Advice Column, Education, Recently, Study Tips

Dear Parents, With Love, Your Child’s Teacher. The things your child’s teacher wants to tell you, but cannot

  • Kip McGrath
  • Category Advice Column, Education, Recently, Study Tips

Your child’s teacher is by default one of the members of the “village” who help you raise your child. Here are examples of things that don’t make it into the school newsletter which teachers would like parents to know. 

1. I care about your child as if he or she were my own

This can even be true for teachers who aren’t parents themselves. Teachers are upset when a child is upset, especially if it is due to the child’s home circumstances which they cannot address.

2. I chose to become a teacher because I like working with children

At times teachers’ actions leave parents wondering why they chose this profession in the first place. Teaching requires considerable patience and giving of oneself, even if one is going through a tough time in one’s personal life.

3. My job does not end at 2pm

In fact, a teacher’s work is seldom completed during school hours. Marking, planning, setting exam papers and administrative tasks are mostly done after hours.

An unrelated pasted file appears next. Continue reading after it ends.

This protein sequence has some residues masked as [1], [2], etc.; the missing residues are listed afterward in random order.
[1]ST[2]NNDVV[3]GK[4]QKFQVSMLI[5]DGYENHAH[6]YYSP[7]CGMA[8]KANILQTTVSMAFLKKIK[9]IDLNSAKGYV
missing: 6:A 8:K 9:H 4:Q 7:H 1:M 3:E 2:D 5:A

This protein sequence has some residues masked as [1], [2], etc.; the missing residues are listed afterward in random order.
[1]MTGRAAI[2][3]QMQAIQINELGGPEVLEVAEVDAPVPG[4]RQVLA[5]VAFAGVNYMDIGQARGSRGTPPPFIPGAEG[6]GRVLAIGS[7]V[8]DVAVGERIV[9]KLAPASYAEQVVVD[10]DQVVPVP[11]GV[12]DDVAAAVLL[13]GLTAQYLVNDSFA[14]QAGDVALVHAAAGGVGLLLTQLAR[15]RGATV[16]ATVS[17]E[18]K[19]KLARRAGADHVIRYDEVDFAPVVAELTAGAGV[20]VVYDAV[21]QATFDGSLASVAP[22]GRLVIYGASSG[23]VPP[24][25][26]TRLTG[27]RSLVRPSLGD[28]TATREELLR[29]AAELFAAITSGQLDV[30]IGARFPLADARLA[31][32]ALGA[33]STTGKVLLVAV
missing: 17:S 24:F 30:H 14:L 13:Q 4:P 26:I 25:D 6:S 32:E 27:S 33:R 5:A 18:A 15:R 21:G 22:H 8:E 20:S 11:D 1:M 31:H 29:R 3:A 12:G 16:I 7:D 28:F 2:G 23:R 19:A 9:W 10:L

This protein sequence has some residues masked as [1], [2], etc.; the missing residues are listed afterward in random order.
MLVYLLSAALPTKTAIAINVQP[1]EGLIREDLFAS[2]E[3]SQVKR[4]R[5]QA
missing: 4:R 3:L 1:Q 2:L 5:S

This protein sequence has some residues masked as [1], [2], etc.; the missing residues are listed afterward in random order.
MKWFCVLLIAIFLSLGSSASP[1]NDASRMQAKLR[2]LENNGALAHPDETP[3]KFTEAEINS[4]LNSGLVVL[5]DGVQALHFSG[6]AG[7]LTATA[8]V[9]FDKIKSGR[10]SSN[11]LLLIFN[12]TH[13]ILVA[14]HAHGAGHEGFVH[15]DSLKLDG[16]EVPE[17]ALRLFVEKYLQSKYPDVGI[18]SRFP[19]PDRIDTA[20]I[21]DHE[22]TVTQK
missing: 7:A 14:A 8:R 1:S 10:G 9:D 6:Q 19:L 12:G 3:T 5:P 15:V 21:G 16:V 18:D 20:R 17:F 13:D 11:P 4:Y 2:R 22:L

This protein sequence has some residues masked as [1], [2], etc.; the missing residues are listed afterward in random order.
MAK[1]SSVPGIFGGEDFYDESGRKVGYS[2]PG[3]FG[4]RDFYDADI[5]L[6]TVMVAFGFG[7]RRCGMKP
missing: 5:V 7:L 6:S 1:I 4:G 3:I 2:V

4. I love all children equally

A big part of a teacher’s job is to make all children feel loved and accepted. Inevitably, some teachers’ and children’s personalities differ. A child’s well-being is of utmost importance to a teacher, especially when negative feelings lead to negative behaviour in the classroom.

5. I have to consider your child, and 30 others

A high teacher-student ratio is a reality in most schools. Even in schools with fewer children per class, teachers often feel they cannot give each child the individual attention he or she needs. Before asking for an extension to a deadline or making a special request, please ask yourself what it would be like if every parent in your child’s class made the same request on the same day.

6. I promise not to believe everything your child says about what happens at home if you promise not to believe everything he or she says about what happens at school

Ask your child’s teacher about what was said or what happened instead of only believing your child’s version. It could save you some embarrassment when you hear the teacher’s side of the story!

7. I don’t need a round of applause, but a “thank you” would be welcome

Please remember to thank you child’s teacher. The chances are he or she is doing much more than was anticipated to help you raise your child.

Chrizelle Prinsloo is the owner of Kip McGrath Education Centres, Walmer.  She has a background in psychology and has taught in mainstream and special-needs schools both locally and abroad. Chrizelle is passionate about helping children gain confidence in their own abilities and about finding different ways to help them learn.

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